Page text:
Some in the New Brunswick daycare sector hope to see their province follow the path of N.S. and secure an agreement with the federal government on $10-per-day childcare
Childcare at $10-per-day was a federal budget promise back in April, and it’s now one step closer to becoming a reality in Nova Scotia.
On Tuesday, Nova Scotia Premier Iain Rankin and Prime Minister Justin Trudeau pledged to reach that goal in five years.
Money will also help create 9,500 new early learning and child care spaces by spring of 2025.
Trudeau promised $605 million in federal funding, and the province will contribute $40 million.
On the heels of that agreement, some are looking to New Brunswick and hoping for a similar plan to be adopted soon.
“Our waitlists are huge and by doing this, they’re going to need more spaces in the province, the same as they do in Nova Scotia,” said Heather Hamilton, owner and operator of Hamilton Homestyle Daycare and Seawood Early Childcare Centre in Saint John.
“We have almost 800 licensed centres in the province alone. And they’re going to need more if they’re putting more people back to work, which is kind of an exciting thing but also a daunting thing. It’s a long process to do that.”
Hamilton said the plan in Nova Scotia is a good one, and believes families in New Brunswick can benefit from something similar.
“You’re going to have a lot more people in the workforce, you’ll have a lot more kids that are in centres, you’ll get a lot more socialization for younger kids that normally stay home,” she said.
“I think it’s a win-win on everybody’s spot, it’s just going to take some time to get there, and there’s going to be some bumps, and we know that.”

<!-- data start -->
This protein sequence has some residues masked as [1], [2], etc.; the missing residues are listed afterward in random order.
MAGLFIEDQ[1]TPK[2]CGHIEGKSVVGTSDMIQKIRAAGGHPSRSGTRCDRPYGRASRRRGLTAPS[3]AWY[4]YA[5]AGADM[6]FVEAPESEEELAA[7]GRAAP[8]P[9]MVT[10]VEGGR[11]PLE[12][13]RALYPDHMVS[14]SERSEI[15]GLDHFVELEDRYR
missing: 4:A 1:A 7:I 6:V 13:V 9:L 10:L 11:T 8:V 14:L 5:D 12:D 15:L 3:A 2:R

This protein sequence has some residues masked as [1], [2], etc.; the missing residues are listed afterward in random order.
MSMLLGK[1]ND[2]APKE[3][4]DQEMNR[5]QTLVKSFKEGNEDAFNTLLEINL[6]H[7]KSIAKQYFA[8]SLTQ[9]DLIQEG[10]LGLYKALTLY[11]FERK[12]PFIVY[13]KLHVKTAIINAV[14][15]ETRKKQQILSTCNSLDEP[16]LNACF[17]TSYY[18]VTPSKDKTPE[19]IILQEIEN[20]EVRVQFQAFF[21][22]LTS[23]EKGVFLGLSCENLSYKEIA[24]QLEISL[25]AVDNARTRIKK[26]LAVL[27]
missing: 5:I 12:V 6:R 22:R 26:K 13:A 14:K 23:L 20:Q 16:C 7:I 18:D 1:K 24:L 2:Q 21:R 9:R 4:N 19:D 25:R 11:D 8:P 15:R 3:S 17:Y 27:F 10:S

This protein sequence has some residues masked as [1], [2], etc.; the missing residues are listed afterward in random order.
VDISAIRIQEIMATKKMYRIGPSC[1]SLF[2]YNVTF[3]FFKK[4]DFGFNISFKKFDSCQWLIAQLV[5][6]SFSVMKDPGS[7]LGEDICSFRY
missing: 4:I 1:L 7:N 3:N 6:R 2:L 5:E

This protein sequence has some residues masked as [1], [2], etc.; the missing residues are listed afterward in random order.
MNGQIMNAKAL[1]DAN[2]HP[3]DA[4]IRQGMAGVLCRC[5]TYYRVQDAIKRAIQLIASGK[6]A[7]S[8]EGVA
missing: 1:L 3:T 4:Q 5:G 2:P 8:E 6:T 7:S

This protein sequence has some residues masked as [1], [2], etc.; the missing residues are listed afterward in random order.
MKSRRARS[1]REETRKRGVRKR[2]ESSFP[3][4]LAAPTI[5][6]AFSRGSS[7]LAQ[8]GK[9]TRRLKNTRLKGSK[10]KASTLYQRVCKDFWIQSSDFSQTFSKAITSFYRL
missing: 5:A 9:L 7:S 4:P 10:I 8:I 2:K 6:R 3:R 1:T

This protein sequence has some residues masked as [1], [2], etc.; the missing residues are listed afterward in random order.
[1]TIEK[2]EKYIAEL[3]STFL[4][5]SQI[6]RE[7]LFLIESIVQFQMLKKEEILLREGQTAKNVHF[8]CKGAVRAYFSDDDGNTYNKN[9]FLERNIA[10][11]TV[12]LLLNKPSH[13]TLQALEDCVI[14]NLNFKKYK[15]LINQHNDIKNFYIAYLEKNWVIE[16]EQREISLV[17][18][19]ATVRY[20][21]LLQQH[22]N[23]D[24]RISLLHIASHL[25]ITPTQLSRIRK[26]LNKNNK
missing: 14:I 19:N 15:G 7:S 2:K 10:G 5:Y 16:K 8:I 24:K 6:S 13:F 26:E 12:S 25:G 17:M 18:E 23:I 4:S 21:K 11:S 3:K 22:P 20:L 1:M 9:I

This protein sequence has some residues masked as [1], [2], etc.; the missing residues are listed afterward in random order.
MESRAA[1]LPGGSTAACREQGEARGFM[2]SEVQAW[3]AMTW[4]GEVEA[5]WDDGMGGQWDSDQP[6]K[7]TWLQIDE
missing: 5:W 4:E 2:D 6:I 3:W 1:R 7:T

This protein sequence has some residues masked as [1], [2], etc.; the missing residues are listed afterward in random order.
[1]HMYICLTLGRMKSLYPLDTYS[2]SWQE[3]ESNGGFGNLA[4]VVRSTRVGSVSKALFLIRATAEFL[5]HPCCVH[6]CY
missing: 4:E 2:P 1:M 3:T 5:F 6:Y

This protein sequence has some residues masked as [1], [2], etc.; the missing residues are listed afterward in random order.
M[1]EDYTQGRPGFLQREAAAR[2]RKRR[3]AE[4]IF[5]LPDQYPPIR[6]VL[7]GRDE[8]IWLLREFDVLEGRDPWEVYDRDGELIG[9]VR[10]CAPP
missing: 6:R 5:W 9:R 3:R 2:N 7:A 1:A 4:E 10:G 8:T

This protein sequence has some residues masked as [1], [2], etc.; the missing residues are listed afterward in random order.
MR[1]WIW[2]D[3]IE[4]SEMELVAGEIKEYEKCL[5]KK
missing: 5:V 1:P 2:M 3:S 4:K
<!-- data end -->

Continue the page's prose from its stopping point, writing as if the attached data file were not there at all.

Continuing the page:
At an infrastructure announcement in Irishtown, N.B. Wednesday, Intergovernmental Affairs Minister and Beauséjour MP Dominic Leblanc said he expects more provinces to sign on in the coming days.
But he’s “disappointed” New Brunswick hasn’t inked a deal of its own just yet.
“If the province of New Brunswick and the providers in New Brunswick want to find the right mix, again, we would be open to having those conversations,” he said.
“But there are hundreds of millions of federal dollars available for New Brunswick right now that will reduce significantly the cost of early learning and childcare for parents.”
He said the plan is essential for the economy, and it could also help get more women in the workforce.
“I don’t imagine that a provincial government will want to wait too long to take advantage of that significant investment,” he said of the approximately $30-billion earmarked for the national plan.
Possible impacts on New Brunswick
Benoît Bourque, New Brunswick’s Liberal education critic and Kent South MLA, said with the looming possibility of a federal election, a deal needs to be reached soon.
“I find it appalling that this government has not yet struck an agreement with the federal government,” he said.
Global News requested an interview with Education Minister Dominic Cardy and Premier Blaine Higgs on the topic Wednesday. Neither were granted.
The Department of Education and Early Childhood Development says in a statement that it’s continuing to work with the sector and the federal government to “determine how we can best meet the needs of New Brunswick families by increasing access to quality, affordable child care.”
“Our negotiations and conversations with the federal government are ongoing,” a statement from Flavio Nienow, a communications officer with the department, reads.
“We will have more to share once an agreement is reached.”
The statement didn’t offer a timeline of when a decision would be made or when an agreement could be reached.